In certain preferred embodiments, the sampling points are at the inlet and outlet of at least one heat-exchanger line, and may be along either or both of the temperature-conditioning and process stream sides of such heat-exchanger. If the suspected leakage or the leakage of greatest concern is from the "A" fluid to the "B" fluid (the A fluid being one of the temperature-conditioning fluid or process fluid, and the B fluid being the other), it is feasible to monitor only the A fluid by the "tracer concentration decrease" version of the present invention that is noted above. It would be preferable to instead monitor the B fluid to detect the appearance of the tracer chemical because such monitoring on the side receiving the contamination often would be more sensitive to both the detection and quantification of the leak. Monitoring the B fluid in a given industrial installation may not, however, be the most practical. For instance, the B fluid lines may be less accessible to monitoring than the A fluid lines. The B fluid may provide a less desirable environment for monitoring, or be susceptible to monitoring only by a less desirable method. Thus while the monitoring of the fluid being or in greater jeopardy of being contaminated is a preferred embodiment, circumstances can render that approach less desirable for practical reasons.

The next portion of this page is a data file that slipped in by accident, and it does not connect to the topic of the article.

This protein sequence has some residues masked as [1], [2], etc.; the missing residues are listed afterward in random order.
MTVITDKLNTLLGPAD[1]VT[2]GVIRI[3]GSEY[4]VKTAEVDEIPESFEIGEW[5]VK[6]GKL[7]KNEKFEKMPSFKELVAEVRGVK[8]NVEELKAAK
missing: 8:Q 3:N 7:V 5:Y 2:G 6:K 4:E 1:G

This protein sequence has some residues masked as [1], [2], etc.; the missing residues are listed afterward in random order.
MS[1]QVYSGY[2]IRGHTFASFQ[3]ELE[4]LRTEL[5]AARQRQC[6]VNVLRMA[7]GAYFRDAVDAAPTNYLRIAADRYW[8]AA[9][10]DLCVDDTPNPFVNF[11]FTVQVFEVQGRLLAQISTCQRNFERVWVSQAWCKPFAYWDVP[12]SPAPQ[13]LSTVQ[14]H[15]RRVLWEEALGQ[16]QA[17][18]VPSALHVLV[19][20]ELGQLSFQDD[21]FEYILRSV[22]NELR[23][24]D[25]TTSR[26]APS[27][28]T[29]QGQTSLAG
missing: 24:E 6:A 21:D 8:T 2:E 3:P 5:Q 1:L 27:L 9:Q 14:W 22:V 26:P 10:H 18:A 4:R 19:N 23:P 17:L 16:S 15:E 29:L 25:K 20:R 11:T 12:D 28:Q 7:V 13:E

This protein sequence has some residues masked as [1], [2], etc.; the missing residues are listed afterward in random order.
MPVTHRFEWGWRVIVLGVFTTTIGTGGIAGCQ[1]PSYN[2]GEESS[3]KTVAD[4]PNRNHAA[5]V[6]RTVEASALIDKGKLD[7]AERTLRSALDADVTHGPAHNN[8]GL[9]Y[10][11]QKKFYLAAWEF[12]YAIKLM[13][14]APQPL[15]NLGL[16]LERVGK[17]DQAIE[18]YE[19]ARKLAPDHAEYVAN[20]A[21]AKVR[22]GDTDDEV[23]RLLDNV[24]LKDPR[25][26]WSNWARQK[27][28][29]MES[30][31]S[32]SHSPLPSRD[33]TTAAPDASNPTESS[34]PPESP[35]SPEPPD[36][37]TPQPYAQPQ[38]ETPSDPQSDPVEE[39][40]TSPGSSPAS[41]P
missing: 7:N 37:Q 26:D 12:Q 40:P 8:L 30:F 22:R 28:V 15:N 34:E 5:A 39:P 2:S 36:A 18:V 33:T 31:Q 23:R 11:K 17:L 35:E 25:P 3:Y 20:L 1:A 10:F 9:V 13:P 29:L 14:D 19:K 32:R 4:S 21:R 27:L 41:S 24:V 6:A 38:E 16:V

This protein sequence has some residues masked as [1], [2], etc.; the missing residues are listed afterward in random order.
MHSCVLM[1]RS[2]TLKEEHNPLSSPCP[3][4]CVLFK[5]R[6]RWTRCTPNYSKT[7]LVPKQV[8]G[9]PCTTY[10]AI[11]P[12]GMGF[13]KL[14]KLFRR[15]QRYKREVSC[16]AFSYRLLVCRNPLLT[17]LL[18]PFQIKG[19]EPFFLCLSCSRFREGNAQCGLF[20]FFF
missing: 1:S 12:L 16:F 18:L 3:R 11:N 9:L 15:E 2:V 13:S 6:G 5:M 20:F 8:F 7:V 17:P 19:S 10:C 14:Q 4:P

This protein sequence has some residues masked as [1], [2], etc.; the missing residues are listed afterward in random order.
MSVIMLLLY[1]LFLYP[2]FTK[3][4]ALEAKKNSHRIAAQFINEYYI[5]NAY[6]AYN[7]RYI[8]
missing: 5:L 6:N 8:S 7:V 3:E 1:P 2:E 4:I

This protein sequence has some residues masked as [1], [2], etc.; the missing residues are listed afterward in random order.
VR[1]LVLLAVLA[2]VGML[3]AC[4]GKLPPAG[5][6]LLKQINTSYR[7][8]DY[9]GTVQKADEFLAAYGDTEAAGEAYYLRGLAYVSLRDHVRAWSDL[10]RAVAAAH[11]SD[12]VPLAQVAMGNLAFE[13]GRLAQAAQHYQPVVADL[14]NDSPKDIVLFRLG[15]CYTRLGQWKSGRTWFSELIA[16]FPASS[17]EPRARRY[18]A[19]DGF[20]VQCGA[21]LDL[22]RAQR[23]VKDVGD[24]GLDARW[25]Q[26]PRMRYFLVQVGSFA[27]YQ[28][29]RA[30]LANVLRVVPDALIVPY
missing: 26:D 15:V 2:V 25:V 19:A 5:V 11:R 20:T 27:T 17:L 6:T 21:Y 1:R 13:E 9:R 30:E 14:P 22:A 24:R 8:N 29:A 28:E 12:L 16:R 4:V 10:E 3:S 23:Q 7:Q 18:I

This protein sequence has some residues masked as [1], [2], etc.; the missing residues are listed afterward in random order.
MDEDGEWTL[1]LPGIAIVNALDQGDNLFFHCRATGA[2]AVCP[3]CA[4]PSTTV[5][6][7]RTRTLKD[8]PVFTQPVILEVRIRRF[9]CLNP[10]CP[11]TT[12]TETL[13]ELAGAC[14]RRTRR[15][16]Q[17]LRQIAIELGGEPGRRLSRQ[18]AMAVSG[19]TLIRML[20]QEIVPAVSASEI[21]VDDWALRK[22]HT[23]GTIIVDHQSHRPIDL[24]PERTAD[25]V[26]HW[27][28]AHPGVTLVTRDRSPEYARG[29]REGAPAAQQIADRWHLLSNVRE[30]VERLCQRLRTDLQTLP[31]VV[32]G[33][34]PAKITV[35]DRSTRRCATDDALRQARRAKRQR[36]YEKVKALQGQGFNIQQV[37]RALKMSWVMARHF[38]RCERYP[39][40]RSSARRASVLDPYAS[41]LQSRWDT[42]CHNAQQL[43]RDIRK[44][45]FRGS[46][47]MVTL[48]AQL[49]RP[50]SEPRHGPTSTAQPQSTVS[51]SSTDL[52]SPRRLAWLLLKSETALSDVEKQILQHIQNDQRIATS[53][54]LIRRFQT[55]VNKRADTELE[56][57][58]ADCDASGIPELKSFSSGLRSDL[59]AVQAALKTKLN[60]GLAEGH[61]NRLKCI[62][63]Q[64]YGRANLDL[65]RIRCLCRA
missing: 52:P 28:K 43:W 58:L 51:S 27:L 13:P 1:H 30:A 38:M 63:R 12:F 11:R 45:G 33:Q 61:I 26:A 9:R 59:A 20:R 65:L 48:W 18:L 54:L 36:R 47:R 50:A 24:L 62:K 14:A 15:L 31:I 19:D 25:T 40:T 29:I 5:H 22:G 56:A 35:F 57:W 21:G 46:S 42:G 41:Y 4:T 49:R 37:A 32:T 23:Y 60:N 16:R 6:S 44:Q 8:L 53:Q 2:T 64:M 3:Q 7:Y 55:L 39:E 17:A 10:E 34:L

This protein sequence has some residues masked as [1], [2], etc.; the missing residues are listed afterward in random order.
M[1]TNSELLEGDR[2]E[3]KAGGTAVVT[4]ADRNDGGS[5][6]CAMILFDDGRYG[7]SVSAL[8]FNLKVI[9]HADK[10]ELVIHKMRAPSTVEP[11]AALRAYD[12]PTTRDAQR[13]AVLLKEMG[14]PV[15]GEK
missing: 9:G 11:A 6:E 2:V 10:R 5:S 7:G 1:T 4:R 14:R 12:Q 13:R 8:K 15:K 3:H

By sampling the fluid being monitored at least the outlet, and preferably at both the inlet and outlet, of at least one potential leakage site, and preferably all potential leakage sites, such as at least one heat-exchanger and preferably all heat-exchangers in a water system, one can narrow the potential leakage locations. For instance, if the B fluid (the contaminated or potentially contaminated fluid) is being monitored at the inlets and outlets of each of a plurality of heat-exchangers arranged in series with a countercurrent flow system, the first outlet appearance of the tracer chemical pinpoints the first heat-exchanger that contains a leak along the direction of the B fluid flowpath, and if the monitoring also includes a determination of the concentration of such tracer and/or the rate of change of such concentration, the magnitude of the leakage at that heat-exchanger site can be calculated using other operating parameters such a flow rates of the respective fluids. An increase in the concentration of the tracer in the B fluid downstream of the first leakage site will pinpoint an addition leakage site, and a determination that the tracer concentration in the B fluid has not increased across a downstream heat-exchanger will remove such heat-exchanger from the suspect category. Further for a countercurrent stream flow system, if the A stream is also monitored the first indication of leakage from the A fluid will occur across its most upstream leaking heat-exchanger, which is the most downstream leaking heat-exchanger for the B stream. Thus if the sensitivity of either monitoring in any way lessens downstream when there are plural leakage sites, in countercurrent flow systems the lessening of monitoring sensitivity in one flow stream is offset by the increasing sensitivity in the other flow stream when both fluids are monitored.